[Arm-netbook] EOMA68 / Libre RISC-V team financing

Luke Kenneth Casson Leighton lkcl at lkcl.net
Mon Jan 1 09:34:47 GMT 2018

[ron, thank you for writing this, it's very insightful and thoughtful]

On Sat, Dec 30, 2017 at 10:01 AM,  <ronwirring at safe-mail.net> wrote:

> If beneficial to lkcl, he can erase me from the
> shipping list and no refund. I ask others to do the same.

 that's really appreciated, that you would consider making what is in
effect a donation or sponsorship.  my primary concern here, is, that
the computers that i am making *remain in circulation and in use*.  so
this is actually really rather important (enough so that i'll probably
make a special update about it, now that i think about it).

 if anyone is backing the project with the intention of seeing it
succeed but *not* actually intending to find someone who will
*actually* use the computer, please do contact crowdsupply -
orders at crowdsupply.com - with your order number (cc me) and say "hello
i would like to turn my pledge into a donation, for luke to find
someone to donate or sell the computer to, thank you".

> I think lkcl has done more than one can expect. He
> likely has gathered experiences and
> knowledge about libre hardware, he
> can use moving forward.

 ... and anyone else can as well: that's primarily why i pushed
through joshua's initial reticence at the length of each update that i
write.  i learned from openmoko, and from openpandora, and many
others: i in turn am simply doing the same thing.

> If lkcl can contribute to the riscv development,
> he rather should do that, than potter
> on an arm cpu, none of us like.
> What I want to avoid is, that lkcl on
> economic reasons gets discouraged and jammed.


> I know the following is not achievable. I say it anyway.
> One option is, lkcl sets a monthly required amount of
> money for the next 6 months. I am prepared to pay
> lkcl 5usd a month. But only if I know lkcl gets the
> required sum every month. 5Usd is cheap, I
> know. If you want to pay more do it.

 everything helps.  it's the fundamental basis of crowd-funding.

> To me this matter is another prove of libre software
> people not being streamlined. Libre software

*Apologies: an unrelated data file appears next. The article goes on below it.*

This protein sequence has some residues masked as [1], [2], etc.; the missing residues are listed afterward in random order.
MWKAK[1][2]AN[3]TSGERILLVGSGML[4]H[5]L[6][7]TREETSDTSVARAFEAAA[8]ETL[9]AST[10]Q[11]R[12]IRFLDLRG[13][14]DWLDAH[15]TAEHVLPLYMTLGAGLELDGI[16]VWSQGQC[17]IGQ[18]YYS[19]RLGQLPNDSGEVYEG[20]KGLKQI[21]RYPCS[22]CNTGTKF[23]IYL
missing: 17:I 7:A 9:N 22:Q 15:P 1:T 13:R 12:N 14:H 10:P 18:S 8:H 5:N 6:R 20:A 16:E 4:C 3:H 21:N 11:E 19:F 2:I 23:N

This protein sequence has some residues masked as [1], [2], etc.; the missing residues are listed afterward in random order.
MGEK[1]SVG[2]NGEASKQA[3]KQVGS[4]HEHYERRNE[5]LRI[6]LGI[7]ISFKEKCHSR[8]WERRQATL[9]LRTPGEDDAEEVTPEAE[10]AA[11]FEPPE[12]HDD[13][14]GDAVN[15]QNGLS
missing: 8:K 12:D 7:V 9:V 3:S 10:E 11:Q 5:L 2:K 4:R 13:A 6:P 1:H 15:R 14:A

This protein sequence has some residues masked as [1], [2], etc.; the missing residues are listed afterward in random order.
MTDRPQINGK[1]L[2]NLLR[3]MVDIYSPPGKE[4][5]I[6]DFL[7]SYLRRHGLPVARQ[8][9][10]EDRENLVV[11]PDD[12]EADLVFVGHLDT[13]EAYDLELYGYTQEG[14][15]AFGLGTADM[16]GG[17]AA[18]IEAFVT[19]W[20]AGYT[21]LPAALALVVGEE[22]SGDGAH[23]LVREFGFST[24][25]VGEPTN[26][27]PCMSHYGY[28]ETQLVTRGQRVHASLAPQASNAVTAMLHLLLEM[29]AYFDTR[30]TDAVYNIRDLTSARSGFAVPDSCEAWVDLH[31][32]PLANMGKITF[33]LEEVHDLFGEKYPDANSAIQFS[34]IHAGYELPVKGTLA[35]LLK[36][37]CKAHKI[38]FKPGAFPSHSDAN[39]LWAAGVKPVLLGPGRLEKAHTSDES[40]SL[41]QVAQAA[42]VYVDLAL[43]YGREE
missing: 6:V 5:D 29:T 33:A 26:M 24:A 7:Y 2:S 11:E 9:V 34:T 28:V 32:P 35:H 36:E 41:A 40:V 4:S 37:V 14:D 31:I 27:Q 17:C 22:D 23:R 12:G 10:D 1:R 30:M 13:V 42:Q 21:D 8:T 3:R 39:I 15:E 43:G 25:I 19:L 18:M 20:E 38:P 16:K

> people are up against companies like intel and
> amd. Libre software people cannot expect to
> achieve results if the matter is not better organized.

 well, what's really nice is that intel, amd and ARM are now up
against the Indian Government.  my unexpected role seems to be to keep
madhu's feet on the ground as he's like.. a high-torque Muscle Car
Motor... without a gearbox to put all that power into
"rubber-on-the-road" :)

> Among libre software people there should be a
> system of fellowships enabling persons to work
> on free software. No it does not have to
> be lkcl.

 ... and it shouldn't.  i have enough to do.

> But such system should be created.
> How should it be founded?

 there do exist several. it does seem though that certain well-known
and well-respected people whose contribution has been consistent and
long-term *within their community* can receive funding - if they ask
for it - pretty much immediately.  the value they're offering is
clear.  i'm thinking in particular of joey hess.  joey raised i think
it was USD $100,000 in a DAY or something mad for an idea he had to
create a distributed automated home directory mounting system based
around git, so that people in the free software community could not
just back up files off-site but also if they went to conferences or
wherever they could *borrow* a random piece of equipment when they
arrived and gain *direct* access to their home directory.

 here he is:


so interestingly he started on kickstarter (where his project
immediately became a "staff pick"), then did a second campaign using
his own infrastructure... because he's technically competent to handle
that, and because he is extremely well-known and well-liked.  and has
consistently demonstrated an ability to *communicate* effectively with
people across the world.

 this is what crowdsupply helped *me* with, enormously: they provided
me with a platform where i could easily *communicate*.  i had to do
non-stop 6 hour marathons *every damn day* on different forums (70 in
total over the course of the campaign - i kept a list so i could
myself keep track), *and* still spend time to write updates (every 2-3
days), without which there wouldn't be anything *to* actually talk
about on those various forums.

 so... if anything... the lesson is that it's not so much the medium
or method as it is the ability (and the tools behind you) to
communicate effectively.


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